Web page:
We have been screening our initiatives based on their customer impact and their

We have been screening our initiatives based on their

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"We have been screening our initiatives based on their customer impact and their ability to deliver financial benefits to the system in the near term," Skinner wrote in the memo. "With that in mind, we have made the very difficult decision to immediately stop all work on Innovate." Immediately canceling Innovate meant that between 100 and 200 contractors and McDonald's employees working on the project would be pink-slipped or reassigned. And the $170 million spent in 2002 specifically for the Innovate project was lost. McDonald's current CIO Dave Weick says most of that $170 million was spent on the "research and development" of Innovate. BearingPoint and PricewaterhouseCoopers (now part of IBM Global Services) consulted on the project and provided the initial analysis and framing used to determine the project's viability and likely return on investment (ROI). "As far as the ROI, candidly, I don't want to go into specifics," says Weick of measuring Innovate's possible profit return. "We did have some numbers but I'm not able to discuss them. I can tell you that we viewed Innovate as a five-year plan to get [implemented] in our major markets. Clearly, with that kind of expense, we were sure we would have seen substantial ROI had the project gone forward." PricewaterhouseCoopers (PWC) would not comment about its work on Innovate. BearingPoint spokesman John Schneidawind says the consulting services firm will not comment on McDonald's nor will it say whether or not McDonald's is even a customer. However, McDonald's CIO Weick did say that BearingPoint played a key role in Innovate's development (see Dossier, p. 54). Jim Carlini, president of information technology consultancy Carlini &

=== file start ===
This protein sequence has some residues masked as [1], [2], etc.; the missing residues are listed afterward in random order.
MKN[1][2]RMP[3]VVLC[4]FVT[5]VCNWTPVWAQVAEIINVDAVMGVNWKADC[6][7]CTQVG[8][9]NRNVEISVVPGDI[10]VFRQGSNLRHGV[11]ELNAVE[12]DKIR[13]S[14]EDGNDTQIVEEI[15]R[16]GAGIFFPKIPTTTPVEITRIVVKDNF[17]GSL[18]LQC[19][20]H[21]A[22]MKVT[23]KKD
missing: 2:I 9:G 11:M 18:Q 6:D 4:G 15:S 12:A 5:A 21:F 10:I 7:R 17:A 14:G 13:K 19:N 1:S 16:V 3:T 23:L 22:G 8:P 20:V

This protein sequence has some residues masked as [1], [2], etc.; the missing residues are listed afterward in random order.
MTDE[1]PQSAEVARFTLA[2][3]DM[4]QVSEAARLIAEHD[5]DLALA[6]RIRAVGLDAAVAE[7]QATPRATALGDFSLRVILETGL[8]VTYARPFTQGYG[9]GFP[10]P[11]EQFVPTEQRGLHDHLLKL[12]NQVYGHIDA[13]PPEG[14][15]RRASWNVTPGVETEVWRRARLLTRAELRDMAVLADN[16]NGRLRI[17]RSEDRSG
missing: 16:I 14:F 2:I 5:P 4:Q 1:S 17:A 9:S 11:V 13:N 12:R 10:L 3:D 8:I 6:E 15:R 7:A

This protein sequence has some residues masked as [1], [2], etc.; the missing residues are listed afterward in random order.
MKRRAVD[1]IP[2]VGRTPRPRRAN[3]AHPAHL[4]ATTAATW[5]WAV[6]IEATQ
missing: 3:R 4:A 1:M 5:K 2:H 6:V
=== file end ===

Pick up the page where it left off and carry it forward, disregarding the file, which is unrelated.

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Associates, says BearingPoint, PWC and McDonald's executives likely sat down in the initial stages of Innovate's development to determine what benefits the company hoped to gain from the system. "I'm sure they wanted to know basic information like sales per restaurant, service times, the number of crew members working a particular shift and all the other data you'd want to improve your operations," he says. "I'm sure they spent millions just determining what platform would work best in all the stores and, possibly, some prototypes and initial software licenses to test it in some capacity." Carlini, however, is skeptical that $170 million was spent entirely on consulting fees and some early-stage hardware and software. "I'm guessing they buried several other pet technology projects in there as well," he says. "But those consulting fees can add up in a hurry." The rest was apparently spent on Sun Fire-class enterprise server hardware from Sun Microsystems to host the Oracle 11i software that would form the backbone of Innovate. The fate of that hardware is unknown, though sources at Sun indicate that another project is under way at McDonald's involving Sun hardware. "We're not at a point where we can talk about anything because it's still in the middle of things," says Aaron Cohen, a Sun customer public relations spokesperson.
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